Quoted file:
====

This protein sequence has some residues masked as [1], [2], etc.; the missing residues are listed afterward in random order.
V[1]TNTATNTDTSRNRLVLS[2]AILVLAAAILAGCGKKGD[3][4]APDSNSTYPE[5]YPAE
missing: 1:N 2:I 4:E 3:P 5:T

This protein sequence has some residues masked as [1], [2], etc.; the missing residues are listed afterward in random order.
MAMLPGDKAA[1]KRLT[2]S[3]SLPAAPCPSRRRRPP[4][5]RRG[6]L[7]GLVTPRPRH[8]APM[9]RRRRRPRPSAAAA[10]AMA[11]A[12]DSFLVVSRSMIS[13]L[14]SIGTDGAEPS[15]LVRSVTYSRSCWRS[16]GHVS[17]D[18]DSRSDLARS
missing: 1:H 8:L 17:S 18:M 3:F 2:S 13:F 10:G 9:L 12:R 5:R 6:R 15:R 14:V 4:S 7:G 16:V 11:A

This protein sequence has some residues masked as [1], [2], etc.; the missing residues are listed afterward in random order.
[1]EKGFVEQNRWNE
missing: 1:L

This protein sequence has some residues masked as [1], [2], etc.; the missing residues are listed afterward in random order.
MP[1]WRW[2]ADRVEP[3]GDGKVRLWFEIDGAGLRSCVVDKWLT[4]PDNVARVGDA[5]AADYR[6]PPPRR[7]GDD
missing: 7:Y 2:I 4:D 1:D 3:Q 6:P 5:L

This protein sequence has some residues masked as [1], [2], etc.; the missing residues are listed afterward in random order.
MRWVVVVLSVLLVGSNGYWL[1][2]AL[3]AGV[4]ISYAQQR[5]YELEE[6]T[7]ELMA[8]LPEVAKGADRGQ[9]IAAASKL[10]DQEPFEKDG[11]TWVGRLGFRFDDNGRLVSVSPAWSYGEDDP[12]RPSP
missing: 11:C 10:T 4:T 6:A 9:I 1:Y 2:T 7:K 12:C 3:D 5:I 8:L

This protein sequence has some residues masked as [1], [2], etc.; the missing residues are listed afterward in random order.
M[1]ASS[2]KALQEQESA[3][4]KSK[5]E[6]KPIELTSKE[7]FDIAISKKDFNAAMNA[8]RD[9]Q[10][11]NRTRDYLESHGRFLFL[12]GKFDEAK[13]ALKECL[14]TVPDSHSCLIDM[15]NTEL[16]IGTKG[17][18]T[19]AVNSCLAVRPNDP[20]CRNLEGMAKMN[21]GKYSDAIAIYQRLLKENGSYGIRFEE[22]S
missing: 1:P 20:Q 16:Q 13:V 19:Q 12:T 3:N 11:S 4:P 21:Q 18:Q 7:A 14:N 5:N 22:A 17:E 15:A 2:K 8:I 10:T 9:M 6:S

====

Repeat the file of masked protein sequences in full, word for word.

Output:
This protein sequence has some residues masked as [1], [2], etc.; the missing residues are listed afterward in random order.
V[1]TNTATNTDTSRNRLVLS[2]AILVLAAAILAGCGKKGD[3][4]APDSNSTYPE[5]YPAE
missing: 1:N 2:I 4:E 3:P 5:T

This protein sequence has some residues masked as [1], [2], etc.; the missing residues are listed afterward in random order.
MAMLPGDKAA[1]KRLT[2]S[3]SLPAAPCPSRRRRPP[4][5]RRG[6]L[7]GLVTPRPRH[8]APM[9]RRRRRPRPSAAAA[10]AMA[11]A[12]DSFLVVSRSMIS[13]L[14]SIGTDGAEPS[15]LVRSVTYSRSCWRS[16]GHVS[17]D[18]DSRSDLARS
missing: 1:H 8:L 17:S 18:M 3:F 2:S 13:F 10:G 9:L 12:R 5:R 6:R 15:R 14:V 4:S 7:G 16:V 11:A

This protein sequence has some residues masked as [1], [2], etc.; the missing residues are listed afterward in random order.
[1]EKGFVEQNRWNE
missing: 1:L

This protein sequence has some residues masked as [1], [2], etc.; the missing residues are listed afterward in random order.
MP[1]WRW[2]ADRVEP[3]GDGKVRLWFEIDGAGLRSCVVDKWLT[4]PDNVARVGDA[5]AADYR[6]PPPRR[7]GDD
missing: 7:Y 2:I 4:D 1:D 3:Q 6:P 5:L

This protein sequence has some residues masked as [1], [2], etc.; the missing residues are listed afterward in random order.
MRWVVVVLSVLLVGSNGYWL[1][2]AL[3]AGV[4]ISYAQQR[5]YELEE[6]T[7]ELMA[8]LPEVAKGADRGQ[9]IAAASKL[10]DQEPFEKDG[11]TWVGRLGFRFDDNGRLVSVSPAWSYGEDDP[12]RPSP
missing: 11:C 10:T 4:T 6:A 9:I 1:Y 2:T 7:K 12:C 3:D 5:I 8:L

This protein sequence has some residues masked as [1], [2], etc.; the missing residues are listed afterward in random order.
M[1]ASS[2]KALQEQESA[3][4]KSK[5]E[6]KPIELTSKE[7]FDIAISKKDFNAAMNA[8]RD[9]Q[10][11]NRTRDYLESHGRFLFL[12]GKFDEAK[13]ALKECL[14]TVPDSHSCLIDM[15]NTEL[16]IGTKG[17][18]T[19]AVNSCLAVRPNDP[20]CRNLEGMAKMN[21]GKYSDAIAIYQRLLKENGSYGIRFEE[22]S
missing: 1:P 20:Q 16:Q 13:V 19:Q 12:T 3:N 11:S 4:P 21:Q 18:Q 7:A 14:N 5:N 22:A 17:E 15:A 2:K 8:I 10:T 9:M 6:S